One of our strategic goals for our search business is to place candidates into jobs where they are excited to get up and to work each day. One of the questions we ask every candidate we talk to is “What are the most important things you are looking for in your next job?” Often candidates have not considered this in depth – especially when they are more interested in getting away from their current job than going to a new one. Without considering what's really important to you, you run a high risk of making a bad career move.
Today, we wanted to discuss the WIN – What’s Important Now. If you cannot define what you want, it will be difficult to decide if a career opportunity is right for you.
It’s worth considering all the variables involved in a new position, even the less-obvious ones, and decide what are the most important to you at this point in your career and your life. It’s also important to discuss this with your spouse or significant other – balancing home life and their career goals is important as well and should not be discussed at offer stage on a job that will upset that dynamic.
As you decide what your WIN is, we wanted to highlight several of the variables you should consider when looking for your next job:
Compensation: Most people start here. While there is very little correlation between a “great job” and compensation, you want to be paid what you are worth. You should know what the market is like (using tools like Salary.com & Glassdoor can help), and the range you are willing to accept and still pay your bills and hit your financial goals. If you are looking to move up in your field, you should target a 10-15% increase in salary. Also, when you get to an offer stage, it’s important to consider the total compensation. It’s also important to consider the other variables on this list as well. Some of the best paying companies are the worst to work for.
Location: How far are you willing to commute – and be honest with this. Spending 12 hours a week driving to and from work might take the shine off any new job in time.
Relocation: Are you willing to relocate for a job? If the dream job is in another city and all that stands in the way is the hassle of a moving truck, is it worth it?
Travel requirements: How much overnight travel is ok with you? How much is ok with your spouse or significant other?
Work/Life Balance: What is the expectation for working hours? Do nights and weekends come into play regularly? Do you get sucked into working during time off and vacations?
What is the cost of leaving your current job? Do you have to pay back tuition assistance or relocation? Leave stock options behind? Give away a week or two of vacation?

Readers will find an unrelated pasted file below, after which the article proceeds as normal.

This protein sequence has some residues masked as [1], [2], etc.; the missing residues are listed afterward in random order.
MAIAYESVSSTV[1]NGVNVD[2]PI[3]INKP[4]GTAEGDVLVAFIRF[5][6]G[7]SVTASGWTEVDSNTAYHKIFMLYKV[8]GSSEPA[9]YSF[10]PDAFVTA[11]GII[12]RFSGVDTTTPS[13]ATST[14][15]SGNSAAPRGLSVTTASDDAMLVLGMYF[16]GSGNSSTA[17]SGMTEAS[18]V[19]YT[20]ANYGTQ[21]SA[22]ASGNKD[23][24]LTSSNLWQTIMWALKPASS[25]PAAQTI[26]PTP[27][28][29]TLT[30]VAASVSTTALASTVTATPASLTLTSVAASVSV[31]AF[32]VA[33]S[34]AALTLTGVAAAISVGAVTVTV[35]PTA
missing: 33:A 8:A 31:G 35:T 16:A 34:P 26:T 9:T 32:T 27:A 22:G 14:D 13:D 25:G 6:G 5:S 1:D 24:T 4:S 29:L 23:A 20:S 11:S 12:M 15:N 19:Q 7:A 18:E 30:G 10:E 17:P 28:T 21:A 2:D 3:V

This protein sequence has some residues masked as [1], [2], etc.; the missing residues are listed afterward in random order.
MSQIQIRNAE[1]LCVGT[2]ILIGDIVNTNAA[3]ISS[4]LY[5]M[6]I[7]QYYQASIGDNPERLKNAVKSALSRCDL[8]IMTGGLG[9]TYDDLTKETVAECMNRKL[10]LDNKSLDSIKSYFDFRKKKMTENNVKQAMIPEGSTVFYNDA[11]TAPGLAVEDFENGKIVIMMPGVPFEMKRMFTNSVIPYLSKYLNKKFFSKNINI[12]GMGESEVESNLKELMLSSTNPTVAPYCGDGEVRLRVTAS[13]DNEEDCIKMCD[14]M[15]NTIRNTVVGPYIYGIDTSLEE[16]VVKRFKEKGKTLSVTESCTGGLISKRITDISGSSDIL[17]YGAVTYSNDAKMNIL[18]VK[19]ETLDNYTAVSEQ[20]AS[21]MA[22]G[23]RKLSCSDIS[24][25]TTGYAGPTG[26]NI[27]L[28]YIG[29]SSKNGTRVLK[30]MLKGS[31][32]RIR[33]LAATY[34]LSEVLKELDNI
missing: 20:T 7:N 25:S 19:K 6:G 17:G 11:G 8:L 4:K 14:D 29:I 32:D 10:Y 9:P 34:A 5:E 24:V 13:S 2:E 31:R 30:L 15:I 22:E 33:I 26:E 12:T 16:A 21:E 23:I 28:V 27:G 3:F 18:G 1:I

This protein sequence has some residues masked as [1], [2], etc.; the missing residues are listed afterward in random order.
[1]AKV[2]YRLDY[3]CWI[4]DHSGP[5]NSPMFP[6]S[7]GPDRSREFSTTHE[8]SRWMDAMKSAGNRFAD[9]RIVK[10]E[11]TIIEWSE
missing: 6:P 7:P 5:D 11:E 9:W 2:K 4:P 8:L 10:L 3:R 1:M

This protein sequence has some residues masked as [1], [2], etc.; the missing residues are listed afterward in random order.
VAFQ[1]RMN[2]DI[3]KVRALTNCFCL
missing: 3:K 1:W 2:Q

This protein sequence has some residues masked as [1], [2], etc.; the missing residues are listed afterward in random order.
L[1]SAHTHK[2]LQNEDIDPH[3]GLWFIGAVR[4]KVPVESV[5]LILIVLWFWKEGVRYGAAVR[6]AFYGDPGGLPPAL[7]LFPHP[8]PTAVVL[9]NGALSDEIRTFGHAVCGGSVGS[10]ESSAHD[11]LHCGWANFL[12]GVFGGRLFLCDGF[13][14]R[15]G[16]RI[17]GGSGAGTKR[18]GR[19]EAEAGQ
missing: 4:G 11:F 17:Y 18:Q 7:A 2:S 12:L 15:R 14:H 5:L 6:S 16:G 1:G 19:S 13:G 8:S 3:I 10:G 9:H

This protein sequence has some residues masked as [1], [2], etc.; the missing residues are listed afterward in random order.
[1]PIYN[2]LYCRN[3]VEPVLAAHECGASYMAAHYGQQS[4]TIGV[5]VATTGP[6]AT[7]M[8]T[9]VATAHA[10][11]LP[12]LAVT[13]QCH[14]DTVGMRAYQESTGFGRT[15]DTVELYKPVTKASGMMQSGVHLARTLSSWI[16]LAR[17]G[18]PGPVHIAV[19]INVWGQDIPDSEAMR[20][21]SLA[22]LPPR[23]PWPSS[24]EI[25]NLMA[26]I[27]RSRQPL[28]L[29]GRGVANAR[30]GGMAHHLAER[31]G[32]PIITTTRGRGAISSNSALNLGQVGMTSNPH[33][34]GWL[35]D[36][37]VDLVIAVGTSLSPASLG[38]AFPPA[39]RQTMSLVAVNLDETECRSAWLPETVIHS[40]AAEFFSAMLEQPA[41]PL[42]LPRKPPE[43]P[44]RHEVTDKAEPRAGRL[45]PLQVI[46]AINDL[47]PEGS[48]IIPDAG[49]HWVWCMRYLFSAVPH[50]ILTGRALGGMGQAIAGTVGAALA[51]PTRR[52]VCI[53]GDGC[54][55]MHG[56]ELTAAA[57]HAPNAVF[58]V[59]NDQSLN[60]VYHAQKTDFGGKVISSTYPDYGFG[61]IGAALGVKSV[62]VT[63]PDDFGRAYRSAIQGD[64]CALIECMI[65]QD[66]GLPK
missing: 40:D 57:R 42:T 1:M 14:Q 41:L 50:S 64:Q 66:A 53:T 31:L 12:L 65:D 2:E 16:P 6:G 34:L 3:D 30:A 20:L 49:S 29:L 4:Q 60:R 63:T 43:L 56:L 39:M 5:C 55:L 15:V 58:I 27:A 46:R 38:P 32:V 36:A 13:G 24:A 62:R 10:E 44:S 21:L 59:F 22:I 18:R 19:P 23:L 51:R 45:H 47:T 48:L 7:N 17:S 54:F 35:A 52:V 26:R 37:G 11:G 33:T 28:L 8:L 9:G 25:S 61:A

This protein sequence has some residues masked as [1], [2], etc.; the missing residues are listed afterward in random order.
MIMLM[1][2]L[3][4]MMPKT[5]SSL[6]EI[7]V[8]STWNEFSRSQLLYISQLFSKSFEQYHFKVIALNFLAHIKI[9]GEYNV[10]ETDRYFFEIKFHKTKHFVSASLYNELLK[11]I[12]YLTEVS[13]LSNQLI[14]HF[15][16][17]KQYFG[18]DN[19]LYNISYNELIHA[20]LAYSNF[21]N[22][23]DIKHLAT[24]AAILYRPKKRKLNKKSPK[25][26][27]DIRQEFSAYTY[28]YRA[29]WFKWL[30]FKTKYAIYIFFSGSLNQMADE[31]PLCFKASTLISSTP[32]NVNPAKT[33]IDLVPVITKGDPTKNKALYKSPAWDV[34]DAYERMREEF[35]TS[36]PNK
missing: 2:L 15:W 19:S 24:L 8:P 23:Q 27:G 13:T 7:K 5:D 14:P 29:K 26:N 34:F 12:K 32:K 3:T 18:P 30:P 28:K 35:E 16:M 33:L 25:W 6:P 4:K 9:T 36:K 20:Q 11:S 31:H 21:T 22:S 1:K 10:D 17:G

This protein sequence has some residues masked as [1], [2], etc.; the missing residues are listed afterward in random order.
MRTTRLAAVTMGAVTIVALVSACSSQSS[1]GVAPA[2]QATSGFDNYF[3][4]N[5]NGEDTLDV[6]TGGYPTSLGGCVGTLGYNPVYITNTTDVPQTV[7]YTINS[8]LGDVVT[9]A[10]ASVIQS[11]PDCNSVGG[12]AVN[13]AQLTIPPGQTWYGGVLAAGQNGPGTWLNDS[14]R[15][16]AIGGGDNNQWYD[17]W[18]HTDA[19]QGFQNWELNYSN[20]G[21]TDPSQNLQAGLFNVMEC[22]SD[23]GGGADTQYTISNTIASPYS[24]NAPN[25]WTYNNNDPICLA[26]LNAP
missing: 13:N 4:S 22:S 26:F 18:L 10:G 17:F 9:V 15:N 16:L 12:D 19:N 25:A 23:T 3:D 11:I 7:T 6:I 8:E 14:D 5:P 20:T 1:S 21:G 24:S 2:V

Job responsibilities: Will the learning curve be a steep one? Will you be doing things that are physically, mentally, or morally in line with your capabilities?
Career growth potential: Will a new role be a step up, a lateral, or a step back? Taking a step back in responsibility to a growth company might make sense if your company is stagnant or in decline.
Corporate culture: This means different things to different people – define what kind of company you want to work for.
Corporate social responsibility: Does the company have ethical practices, volunteer options, community involvement, sustainability programs, or none of the above?
Management team: –critical to your success. Will you have a leadership team that is competent and caring?
Job security: How important is this to you? That cool startup might be fun but risky. A government job might mean job security but be boring.
Industry future: Is there a hot industry you want to break into? Are they in line with your interests and motivation? Is the industry in decline with future career prospects uncertain?
Colleagues and peers: Will you be surrounded by good people? Will you fit in?
Hidden costs: Sometimes it hard to see these – but they can add up. Do you have to pay for parking? Provide your own tools (laptop, phone, tools)? Upgrade your wardrobe?
This is not a comprehensive list by any means, but you can see that there is much more to consider than just compensation. Our advice is to determine which are most important to you and shoot for the best combination you can.
If you are ready for a career move, we’d like to hear from you. If your career is stuck in a rut, we can help. Reach out to us and we’ll see what we can do.
If you like what you read, please comment below and consider sharing with your social networks. Thanks and good hunting!